Walnut Hills student Salome Tregre, who has been a student of the Cincinnati Ballet’s Academy since 2007, will dance the lead role of Clara in Frisch’s Big Boy Presents The Nutcracker, which opens December 14 at Music Hall. It will be the first time in the history of the Cincinnati Ballet that Clara will be portrayed by an African-American youth dancer.
On #GivingTuesday this week, representatives from 10 local charities were presented with $1,000 each in gift cards to Liberty Center retailers to purchase holiday gifts for their clients whom they serve.
Mary Wineberg used to run track around the world: Now she runs around her classroom at Hyde Park Elementary, chasing down her room of second graders. To the rest of us, she’s a gold medal Olympian. To her kids, she’s Mrs. Wineberg. And that’s OK with her. It may be a different venue, but the same goal: To help her kids do their best.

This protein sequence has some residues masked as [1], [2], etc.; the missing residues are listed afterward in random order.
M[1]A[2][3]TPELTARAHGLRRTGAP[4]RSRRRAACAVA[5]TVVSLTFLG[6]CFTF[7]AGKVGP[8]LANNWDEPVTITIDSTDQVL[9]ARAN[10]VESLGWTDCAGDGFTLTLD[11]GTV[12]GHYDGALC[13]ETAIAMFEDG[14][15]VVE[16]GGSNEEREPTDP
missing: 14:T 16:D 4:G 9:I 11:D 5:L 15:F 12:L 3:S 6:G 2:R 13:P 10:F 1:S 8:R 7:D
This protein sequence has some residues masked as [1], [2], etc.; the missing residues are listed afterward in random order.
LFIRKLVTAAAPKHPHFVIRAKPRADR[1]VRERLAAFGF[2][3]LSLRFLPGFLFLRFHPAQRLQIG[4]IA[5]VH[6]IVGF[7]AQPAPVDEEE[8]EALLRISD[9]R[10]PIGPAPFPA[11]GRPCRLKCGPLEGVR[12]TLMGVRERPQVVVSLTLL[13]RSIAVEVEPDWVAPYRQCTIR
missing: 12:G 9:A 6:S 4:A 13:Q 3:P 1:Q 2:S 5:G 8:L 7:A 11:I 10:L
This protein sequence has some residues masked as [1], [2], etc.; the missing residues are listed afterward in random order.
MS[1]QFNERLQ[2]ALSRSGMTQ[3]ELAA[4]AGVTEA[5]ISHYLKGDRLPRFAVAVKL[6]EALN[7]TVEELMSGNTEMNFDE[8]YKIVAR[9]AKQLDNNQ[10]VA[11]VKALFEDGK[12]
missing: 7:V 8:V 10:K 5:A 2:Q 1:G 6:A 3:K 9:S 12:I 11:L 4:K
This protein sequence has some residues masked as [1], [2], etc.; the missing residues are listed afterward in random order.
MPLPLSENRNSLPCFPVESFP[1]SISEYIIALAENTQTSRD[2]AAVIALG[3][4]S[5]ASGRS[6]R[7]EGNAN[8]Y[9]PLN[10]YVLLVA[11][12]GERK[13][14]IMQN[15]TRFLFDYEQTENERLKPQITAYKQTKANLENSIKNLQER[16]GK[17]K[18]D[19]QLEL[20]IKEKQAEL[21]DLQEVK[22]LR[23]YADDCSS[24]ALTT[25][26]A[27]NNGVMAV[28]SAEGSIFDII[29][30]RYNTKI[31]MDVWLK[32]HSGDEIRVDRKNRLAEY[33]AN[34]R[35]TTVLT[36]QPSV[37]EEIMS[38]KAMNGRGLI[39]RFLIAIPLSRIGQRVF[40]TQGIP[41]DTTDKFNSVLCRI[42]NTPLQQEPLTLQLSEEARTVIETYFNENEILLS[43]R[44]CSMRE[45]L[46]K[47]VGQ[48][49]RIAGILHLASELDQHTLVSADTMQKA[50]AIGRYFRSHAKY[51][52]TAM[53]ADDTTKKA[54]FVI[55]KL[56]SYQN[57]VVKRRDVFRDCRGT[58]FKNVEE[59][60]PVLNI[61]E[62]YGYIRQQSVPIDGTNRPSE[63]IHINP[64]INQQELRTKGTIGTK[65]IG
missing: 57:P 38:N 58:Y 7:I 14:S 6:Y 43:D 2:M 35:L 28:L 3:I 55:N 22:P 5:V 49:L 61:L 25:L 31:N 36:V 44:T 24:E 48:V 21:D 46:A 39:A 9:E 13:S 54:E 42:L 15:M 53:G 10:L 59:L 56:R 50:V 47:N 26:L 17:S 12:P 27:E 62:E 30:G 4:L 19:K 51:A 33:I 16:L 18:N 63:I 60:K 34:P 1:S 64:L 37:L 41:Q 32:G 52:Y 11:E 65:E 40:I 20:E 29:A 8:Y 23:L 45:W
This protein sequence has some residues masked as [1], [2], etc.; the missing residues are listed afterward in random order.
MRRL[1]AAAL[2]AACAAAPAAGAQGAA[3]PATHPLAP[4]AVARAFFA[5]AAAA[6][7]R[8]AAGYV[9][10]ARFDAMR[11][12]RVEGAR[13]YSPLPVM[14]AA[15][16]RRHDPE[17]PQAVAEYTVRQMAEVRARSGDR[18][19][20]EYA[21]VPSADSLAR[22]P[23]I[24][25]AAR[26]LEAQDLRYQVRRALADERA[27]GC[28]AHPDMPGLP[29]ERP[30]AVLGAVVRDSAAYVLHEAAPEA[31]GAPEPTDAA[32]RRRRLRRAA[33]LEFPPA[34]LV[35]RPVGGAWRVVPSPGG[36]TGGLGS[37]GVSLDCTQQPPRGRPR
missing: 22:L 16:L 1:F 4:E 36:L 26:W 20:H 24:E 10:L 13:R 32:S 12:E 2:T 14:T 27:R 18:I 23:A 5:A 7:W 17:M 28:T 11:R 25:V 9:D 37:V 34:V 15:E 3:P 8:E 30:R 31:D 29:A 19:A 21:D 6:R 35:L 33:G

Spend a little time with Grey Hall, and it is obvious that she's in the middle of living her dream. After years of designing watercolor invitations, thank you cards, and custom orders, she has now transitioned to fashion. Grey Hall's company, The Knotty Scarf, recently launched a line of oversized silk and cashmere scarves that feature her original watercolors.
It’s not every day you can take your passion and make it happen, as Irene Cara sang, but for Kristin Ropp, Vice President and General Manager of U.S. Bank Arena and the Cincinnati Cyclones, that’s exactly how her career led her to planning parties for thousands of her closest friends 90+ times a year at Cincinnati’s downtown arena.
It all started simply enough. Dolores Lindsay was recruited by her daughter’s kindergarten school PTA to serve on a committee to assess the needs of local residents. That committee sparked a passion that eventually turned into The HealthCare Connection of which Dolores is founder, president and one of the longest-serving CEOs in the country.